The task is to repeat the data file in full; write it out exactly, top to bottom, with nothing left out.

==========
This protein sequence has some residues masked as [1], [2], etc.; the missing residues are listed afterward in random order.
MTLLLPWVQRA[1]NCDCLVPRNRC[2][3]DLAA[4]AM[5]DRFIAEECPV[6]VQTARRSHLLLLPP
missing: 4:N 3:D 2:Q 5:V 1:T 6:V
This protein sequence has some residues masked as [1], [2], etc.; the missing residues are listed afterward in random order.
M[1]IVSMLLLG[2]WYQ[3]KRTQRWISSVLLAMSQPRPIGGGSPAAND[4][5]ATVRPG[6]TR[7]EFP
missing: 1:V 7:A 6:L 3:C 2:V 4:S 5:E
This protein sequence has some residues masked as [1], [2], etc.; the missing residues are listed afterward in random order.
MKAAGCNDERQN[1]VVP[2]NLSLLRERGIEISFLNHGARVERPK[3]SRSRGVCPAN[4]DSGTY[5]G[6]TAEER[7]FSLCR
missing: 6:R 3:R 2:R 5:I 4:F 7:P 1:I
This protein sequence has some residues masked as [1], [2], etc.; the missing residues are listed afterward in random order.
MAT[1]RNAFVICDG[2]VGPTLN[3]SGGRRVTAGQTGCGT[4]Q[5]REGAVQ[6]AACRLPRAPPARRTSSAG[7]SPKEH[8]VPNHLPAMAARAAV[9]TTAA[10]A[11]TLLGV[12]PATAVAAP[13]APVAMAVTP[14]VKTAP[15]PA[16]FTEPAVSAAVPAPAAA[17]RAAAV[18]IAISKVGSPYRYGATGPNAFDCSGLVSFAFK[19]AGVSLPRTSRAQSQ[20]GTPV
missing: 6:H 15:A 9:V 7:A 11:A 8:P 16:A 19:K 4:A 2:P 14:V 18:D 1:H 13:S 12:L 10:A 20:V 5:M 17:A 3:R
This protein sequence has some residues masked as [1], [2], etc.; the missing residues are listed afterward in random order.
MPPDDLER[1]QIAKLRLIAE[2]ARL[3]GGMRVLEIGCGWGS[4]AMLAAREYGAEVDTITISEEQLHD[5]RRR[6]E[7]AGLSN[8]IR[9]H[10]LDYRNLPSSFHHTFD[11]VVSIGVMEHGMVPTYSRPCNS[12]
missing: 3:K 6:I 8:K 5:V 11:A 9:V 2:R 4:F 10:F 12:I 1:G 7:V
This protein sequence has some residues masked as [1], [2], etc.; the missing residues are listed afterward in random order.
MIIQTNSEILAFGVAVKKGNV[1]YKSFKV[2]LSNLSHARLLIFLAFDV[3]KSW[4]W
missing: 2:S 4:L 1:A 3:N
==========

This protein sequence has some residues masked as [1], [2], etc.; the missing residues are listed afterward in random order.
MTLLLPWVQRA[1]NCDCLVPRNRC[2][3]DLAA[4]AM[5]DRFIAEECPV[6]VQTARRSHLLLLPP
missing: 4:N 3:D 2:Q 5:V 1:T 6:V
This protein sequence has some residues masked as [1], [2], etc.; the missing residues are listed afterward in random order.
M[1]IVSMLLLG[2]WYQ[3]KRTQRWISSVLLAMSQPRPIGGGSPAAND[4][5]ATVRPG[6]TR[7]EFP
missing: 1:V 7:A 6:L 3:C 2:V 4:S 5:E
This protein sequence has some residues masked as [1], [2], etc.; the missing residues are listed afterward in random order.
MKAAGCNDERQN[1]VVP[2]NLSLLRERGIEISFLNHGARVERPK[3]SRSRGVCPAN[4]DSGTY[5]G[6]TAEER[7]FSLCR
missing: 6:R 3:R 2:R 5:I 4:F 7:P 1:I
This protein sequence has some residues masked as [1], [2], etc.; the missing residues are listed afterward in random order.
MAT[1]RNAFVICDG[2]VGPTLN[3]SGGRRVTAGQTGCGT[4]Q[5]REGAVQ[6]AACRLPRAPPARRTSSAG[7]SPKEH[8]VPNHLPAMAARAAV[9]TTAA[10]A[11]TLLGV[12]PATAVAAP[13]APVAMAVTP[14]VKTAP[15]PA[16]FTEPAVSAAVPAPAAA[17]RAAAV[18]IAISKVGSPYRYGATGPNAFDCSGLVSFAFK[19]AGVSLPRTSRAQSQ[20]GTPV
missing: 6:H 15:A 9:V 7:A 11:A 8:P 16:A 19:K 4:A 2:P 14:V 18:D 1:H 13:S 12:L 10:A 20:V 5:M 17:A 3:R
This protein sequence has some residues masked as [1], [2], etc.; the missing residues are listed afterward in random order.
MPPDDLER[1]QIAKLRLIAE[2]ARL[3]GGMRVLEIGCGWGS[4]AMLAAREYGAEVDTITISEEQLHD[5]RRR[6]E[7]AGLSN[8]IR[9]H[10]LDYRNLPSSFHHTFD[11]VVSIGVMEHGMVPTYSRPCNS[12]
missing: 3:K 6:I 8:K 5:V 11:A 9:V 2:R 4:F 10:F 12:I 1:G 7:V
This protein sequence has some residues masked as [1], [2], etc.; the missing residues are listed afterward in random order.
MIIQTNSEILAFGVAVKKGNV[1]YKSFKV[2]LSNLSHARLLIFLAFDV[3]KSW[4]W
missing: 2:S 4:L 1:A 3:N